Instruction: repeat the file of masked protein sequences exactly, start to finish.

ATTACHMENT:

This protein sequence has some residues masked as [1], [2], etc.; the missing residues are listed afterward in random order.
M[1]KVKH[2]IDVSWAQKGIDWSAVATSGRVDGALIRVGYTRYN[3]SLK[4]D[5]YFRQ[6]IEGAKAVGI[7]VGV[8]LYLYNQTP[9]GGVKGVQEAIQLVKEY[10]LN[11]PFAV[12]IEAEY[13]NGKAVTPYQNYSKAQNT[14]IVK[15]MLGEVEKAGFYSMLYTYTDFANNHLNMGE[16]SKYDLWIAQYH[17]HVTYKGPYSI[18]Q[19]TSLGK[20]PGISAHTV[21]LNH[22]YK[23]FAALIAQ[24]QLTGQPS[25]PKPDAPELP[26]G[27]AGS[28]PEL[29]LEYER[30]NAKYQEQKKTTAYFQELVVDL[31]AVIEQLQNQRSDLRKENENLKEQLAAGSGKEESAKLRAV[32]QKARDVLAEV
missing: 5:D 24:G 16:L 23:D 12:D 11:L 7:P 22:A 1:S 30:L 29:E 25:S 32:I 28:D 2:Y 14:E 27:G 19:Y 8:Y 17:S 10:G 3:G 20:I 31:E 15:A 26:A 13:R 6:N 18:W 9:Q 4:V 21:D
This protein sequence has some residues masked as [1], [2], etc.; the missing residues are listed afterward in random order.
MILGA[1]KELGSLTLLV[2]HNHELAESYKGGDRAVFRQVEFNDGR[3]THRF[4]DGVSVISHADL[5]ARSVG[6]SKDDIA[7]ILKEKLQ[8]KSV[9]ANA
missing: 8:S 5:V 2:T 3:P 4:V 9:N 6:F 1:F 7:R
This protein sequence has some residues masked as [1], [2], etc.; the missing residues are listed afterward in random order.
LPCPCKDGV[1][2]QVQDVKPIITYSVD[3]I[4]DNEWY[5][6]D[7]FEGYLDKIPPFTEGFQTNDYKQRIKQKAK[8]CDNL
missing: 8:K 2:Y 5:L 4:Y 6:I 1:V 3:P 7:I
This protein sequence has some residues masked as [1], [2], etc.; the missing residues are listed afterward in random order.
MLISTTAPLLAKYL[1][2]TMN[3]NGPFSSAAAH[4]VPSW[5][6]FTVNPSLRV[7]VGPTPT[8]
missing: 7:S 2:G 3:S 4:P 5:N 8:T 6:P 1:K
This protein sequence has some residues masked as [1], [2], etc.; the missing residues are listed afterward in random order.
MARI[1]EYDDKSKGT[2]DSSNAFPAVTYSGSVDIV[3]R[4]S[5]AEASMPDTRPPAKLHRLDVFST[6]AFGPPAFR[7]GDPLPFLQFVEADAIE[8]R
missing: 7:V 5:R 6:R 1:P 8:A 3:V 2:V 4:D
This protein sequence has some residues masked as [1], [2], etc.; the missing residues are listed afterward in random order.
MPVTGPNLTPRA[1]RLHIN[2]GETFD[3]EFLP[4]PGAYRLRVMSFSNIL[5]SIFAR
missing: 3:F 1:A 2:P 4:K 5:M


This protein sequence has some residues masked as [1], [2], etc.; the missing residues are listed afterward in random order.
M[1]KVKH[2]IDVSWAQKGIDWSAVATSGRVDGALIRVGYTRYN[3]SLK[4]D[5]YFRQ[6]IEGAKAVGI[7]VGV[8]LYLYNQTP[9]GGVKGVQEAIQLVKEY[10]LN[11]PFAV[12]IEAEY[13]NGKAVTPYQNYSKAQNT[14]IVK[15]MLGEVEKAGFYSMLYTYTDFANNHLNMGE[16]SKYDLWIAQYH[17]HVTYKGPYSI[18]Q[19]TSLGK[20]PGISAHTV[21]LNH[22]YK[23]FAALIAQ[24]QLTGQPS[25]PKPDAPELP[26]G[27]AGS[28]PEL[29]LEYER[30]NAKYQEQKKTTAYFQELVVDL[31]AVIEQLQNQRSDLRKENENLKEQLAAGSGKEESAKLRAV[32]QKARDVLAEV
missing: 5:D 24:G 16:L 23:D 12:D 11:L 7:P 22:A 1:S 30:L 29:E 25:S 32:I 28:D 2:Y 14:E 27:G 19:Y 8:Y 17:S 10:G 3:G 20:I 31:E 15:A 26:A 13:R 6:N 18:W 9:Q 4:V 21:D
This protein sequence has some residues masked as [1], [2], etc.; the missing residues are listed afterward in random order.
MILGA[1]KELGSLTLLV[2]HNHELAESYKGGDRAVFRQVEFNDGR[3]THRF[4]DGVSVISHADL[5]ARSVG[6]SKDDIA[7]ILKEKLQ[8]KSV[9]ANA
missing: 8:S 5:V 2:T 3:P 4:V 9:N 6:F 1:F 7:R
This protein sequence has some residues masked as [1], [2], etc.; the missing residues are listed afterward in random order.
LPCPCKDGV[1][2]QVQDVKPIITYSVD[3]I[4]DNEWY[5][6]D[7]FEGYLDKIPPFTEGFQTNDYKQRIKQKAK[8]CDNL
missing: 8:K 2:Y 5:L 4:Y 6:I 1:V 3:P 7:I
This protein sequence has some residues masked as [1], [2], etc.; the missing residues are listed afterward in random order.
MLISTTAPLLAKYL[1][2]TMN[3]NGPFSSAAAH[4]VPSW[5][6]FTVNPSLRV[7]VGPTPT[8]
missing: 7:S 2:G 3:S 4:P 5:N 8:T 6:P 1:K
This protein sequence has some residues masked as [1], [2], etc.; the missing residues are listed afterward in random order.
MARI[1]EYDDKSKGT[2]DSSNAFPAVTYSGSVDIV[3]R[4]S[5]AEASMPDTRPPAKLHRLDVFST[6]AFGPPAFR[7]GDPLPFLQFVEADAIE[8]R
missing: 7:V 5:R 6:R 1:P 8:A 3:V 2:V 4:D
This protein sequence has some residues masked as [1], [2], etc.; the missing residues are listed afterward in random order.
MPVTGPNLTPRA[1]RLHIN[2]GETFD[3]EFLP[4]PGAYRLRVMSFSNIL[5]SIFAR
missing: 3:F 1:A 2:P 4:K 5:M